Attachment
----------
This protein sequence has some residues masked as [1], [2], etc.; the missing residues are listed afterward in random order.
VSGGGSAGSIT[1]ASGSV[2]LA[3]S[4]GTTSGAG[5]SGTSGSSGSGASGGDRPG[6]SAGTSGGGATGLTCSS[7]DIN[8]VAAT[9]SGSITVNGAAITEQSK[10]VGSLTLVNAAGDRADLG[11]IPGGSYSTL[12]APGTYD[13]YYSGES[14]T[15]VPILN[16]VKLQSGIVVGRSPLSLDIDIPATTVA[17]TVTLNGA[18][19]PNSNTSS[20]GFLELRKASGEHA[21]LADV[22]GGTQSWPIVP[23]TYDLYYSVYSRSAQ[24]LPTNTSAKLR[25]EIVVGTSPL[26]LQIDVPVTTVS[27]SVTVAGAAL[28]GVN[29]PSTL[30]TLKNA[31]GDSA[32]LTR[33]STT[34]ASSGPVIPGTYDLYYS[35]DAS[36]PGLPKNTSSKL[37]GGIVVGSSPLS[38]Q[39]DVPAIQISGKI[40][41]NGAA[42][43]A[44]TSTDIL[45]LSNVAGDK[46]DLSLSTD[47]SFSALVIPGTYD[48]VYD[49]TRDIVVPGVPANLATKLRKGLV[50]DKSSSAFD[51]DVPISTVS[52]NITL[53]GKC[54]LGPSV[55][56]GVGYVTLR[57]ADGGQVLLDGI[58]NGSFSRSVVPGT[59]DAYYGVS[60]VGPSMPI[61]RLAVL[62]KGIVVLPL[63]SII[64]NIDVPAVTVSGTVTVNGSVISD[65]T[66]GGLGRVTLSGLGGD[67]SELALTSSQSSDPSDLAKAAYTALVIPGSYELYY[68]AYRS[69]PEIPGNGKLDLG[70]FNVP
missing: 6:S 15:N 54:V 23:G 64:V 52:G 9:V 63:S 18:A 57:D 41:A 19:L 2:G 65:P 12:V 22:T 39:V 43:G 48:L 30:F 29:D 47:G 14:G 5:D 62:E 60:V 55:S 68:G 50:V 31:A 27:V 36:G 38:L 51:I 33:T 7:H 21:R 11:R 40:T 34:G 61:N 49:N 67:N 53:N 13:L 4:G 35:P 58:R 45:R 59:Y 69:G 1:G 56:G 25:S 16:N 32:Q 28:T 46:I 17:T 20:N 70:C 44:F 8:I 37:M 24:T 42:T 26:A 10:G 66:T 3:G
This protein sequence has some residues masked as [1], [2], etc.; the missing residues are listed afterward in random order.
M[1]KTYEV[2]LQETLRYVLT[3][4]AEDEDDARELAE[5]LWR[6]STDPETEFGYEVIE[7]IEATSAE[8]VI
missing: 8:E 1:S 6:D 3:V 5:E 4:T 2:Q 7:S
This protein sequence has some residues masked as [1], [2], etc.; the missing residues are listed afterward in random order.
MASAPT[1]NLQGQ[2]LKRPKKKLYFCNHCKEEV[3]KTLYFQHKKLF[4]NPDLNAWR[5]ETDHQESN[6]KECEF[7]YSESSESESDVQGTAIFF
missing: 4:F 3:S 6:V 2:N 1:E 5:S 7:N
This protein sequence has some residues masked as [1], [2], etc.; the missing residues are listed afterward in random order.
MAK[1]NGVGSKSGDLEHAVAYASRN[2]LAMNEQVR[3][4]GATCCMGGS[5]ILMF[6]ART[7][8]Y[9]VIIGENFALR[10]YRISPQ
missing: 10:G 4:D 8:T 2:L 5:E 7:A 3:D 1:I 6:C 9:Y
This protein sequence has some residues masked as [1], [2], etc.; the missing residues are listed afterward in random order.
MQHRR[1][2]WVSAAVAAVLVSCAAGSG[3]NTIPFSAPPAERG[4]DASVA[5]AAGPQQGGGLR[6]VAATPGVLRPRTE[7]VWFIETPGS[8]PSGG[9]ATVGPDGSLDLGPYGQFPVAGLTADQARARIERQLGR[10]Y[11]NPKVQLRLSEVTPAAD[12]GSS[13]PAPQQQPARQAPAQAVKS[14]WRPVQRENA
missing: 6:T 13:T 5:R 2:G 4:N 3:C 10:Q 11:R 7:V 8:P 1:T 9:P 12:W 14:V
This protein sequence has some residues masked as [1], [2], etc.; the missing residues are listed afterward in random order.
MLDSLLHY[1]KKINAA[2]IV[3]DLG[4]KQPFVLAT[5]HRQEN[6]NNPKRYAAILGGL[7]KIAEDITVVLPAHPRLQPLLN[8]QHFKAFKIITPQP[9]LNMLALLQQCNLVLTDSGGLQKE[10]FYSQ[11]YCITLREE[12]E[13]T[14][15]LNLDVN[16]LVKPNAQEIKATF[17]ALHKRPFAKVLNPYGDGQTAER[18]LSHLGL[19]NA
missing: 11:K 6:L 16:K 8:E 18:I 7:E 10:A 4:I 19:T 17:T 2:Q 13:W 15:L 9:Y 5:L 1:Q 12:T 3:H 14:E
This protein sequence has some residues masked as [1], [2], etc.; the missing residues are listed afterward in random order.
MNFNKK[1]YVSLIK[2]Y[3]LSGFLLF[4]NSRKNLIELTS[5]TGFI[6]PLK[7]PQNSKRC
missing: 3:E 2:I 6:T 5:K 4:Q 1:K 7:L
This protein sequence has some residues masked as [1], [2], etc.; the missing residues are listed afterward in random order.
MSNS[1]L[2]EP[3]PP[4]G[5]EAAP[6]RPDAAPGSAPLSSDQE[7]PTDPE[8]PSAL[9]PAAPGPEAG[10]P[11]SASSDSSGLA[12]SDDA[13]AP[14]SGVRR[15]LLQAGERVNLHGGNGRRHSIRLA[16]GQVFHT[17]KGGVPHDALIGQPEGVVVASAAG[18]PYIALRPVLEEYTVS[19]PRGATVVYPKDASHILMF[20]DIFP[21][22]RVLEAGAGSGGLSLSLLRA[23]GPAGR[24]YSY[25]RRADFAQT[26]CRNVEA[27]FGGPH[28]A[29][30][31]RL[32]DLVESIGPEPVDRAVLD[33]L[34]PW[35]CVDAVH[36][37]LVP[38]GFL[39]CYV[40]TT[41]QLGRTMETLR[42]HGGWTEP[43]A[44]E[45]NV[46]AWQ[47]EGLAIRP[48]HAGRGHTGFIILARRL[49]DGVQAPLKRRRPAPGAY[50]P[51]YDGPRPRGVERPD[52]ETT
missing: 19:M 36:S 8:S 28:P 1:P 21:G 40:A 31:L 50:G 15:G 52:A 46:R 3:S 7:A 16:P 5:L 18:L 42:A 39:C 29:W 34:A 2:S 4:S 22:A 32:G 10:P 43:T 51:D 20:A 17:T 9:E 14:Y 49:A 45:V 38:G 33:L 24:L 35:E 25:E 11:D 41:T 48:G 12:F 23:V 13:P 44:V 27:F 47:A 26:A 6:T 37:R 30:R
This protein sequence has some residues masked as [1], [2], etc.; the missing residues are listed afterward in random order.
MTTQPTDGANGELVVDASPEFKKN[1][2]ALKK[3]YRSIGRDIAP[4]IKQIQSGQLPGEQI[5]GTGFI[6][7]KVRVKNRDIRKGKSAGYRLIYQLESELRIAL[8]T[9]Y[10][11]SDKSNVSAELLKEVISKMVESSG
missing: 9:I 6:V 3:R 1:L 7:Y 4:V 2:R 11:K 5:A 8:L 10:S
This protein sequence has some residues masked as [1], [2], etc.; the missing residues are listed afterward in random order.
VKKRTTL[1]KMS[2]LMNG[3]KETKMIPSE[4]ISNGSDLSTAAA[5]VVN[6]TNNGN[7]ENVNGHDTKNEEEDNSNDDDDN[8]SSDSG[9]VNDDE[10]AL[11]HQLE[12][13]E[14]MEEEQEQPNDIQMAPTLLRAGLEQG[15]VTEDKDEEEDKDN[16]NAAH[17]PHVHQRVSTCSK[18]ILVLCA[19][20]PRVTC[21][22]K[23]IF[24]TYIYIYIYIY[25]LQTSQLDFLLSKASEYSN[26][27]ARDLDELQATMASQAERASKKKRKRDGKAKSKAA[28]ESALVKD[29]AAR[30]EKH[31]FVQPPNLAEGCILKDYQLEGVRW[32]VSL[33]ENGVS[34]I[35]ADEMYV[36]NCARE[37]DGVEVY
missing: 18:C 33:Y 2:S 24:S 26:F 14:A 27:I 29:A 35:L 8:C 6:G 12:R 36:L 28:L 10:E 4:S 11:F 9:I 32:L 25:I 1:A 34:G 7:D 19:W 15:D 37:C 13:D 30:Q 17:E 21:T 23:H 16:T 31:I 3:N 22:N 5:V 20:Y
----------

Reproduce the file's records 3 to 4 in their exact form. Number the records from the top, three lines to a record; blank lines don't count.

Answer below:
This protein sequence has some residues masked as [1], [2], etc.; the missing residues are listed afterward in random order.
MASAPT[1]NLQGQ[2]LKRPKKKLYFCNHCKEEV[3]KTLYFQHKKLF[4]NPDLNAWR[5]ETDHQESN[6]KECEF[7]YSESSESESDVQGTAIFF
missing: 4:F 3:S 6:V 2:N 1:E 5:S 7:N
This protein sequence has some residues masked as [1], [2], etc.; the missing residues are listed afterward in random order.
MAK[1]NGVGSKSGDLEHAVAYASRN[2]LAMNEQVR[3][4]GATCCMGGS[5]ILMF[6]ART[7][8]Y[9]VIIGENFALR[10]YRISPQ
missing: 10:G 4:D 8:T 2:L 5:E 7:A 3:D 1:I 6:C 9:Y